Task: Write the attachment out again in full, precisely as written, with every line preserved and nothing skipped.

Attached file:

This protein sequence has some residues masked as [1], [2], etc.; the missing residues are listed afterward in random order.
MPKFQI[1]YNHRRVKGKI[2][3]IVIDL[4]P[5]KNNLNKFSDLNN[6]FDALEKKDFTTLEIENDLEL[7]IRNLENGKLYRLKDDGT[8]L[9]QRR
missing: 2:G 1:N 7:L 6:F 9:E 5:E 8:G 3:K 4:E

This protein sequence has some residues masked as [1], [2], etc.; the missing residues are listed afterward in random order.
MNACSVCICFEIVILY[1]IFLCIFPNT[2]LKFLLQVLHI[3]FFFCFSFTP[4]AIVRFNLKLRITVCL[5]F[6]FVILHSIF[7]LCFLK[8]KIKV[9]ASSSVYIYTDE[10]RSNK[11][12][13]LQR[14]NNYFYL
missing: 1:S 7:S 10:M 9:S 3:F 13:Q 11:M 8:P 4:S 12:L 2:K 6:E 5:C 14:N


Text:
This protein sequence has some residues masked as [1], [2], etc.; the missing residues are listed afterward in random order.
MPKFQI[1]YNHRRVKGKI[2][3]IVIDL[4]P[5]KNNLNKFSDLNN[6]FDALEKKDFTTLEIENDLEL[7]IRNLENGKLYRLKDDGT[8]L[9]QRR
missing: 2:G 1:N 7:L 6:F 9:E 5:E 8:G 3:K 4:E

This protein sequence has some residues masked as [1], [2], etc.; the missing residues are listed afterward in random order.
MNACSVCICFEIVILY[1]IFLCIFPNT[2]LKFLLQVLHI[3]FFFCFSFTP[4]AIVRFNLKLRITVCL[5]F[6]FVILHSIF[7]LCFLK[8]KIKV[9]ASSSVYIYTDE[10]RSNK[11][12][13]LQR[14]NNYFYL
missing: 1:S 7:S 10:M 9:S 3:F 13:Q 11:M 8:P 4:S 12:L 2:K 6:E 5:C 14:N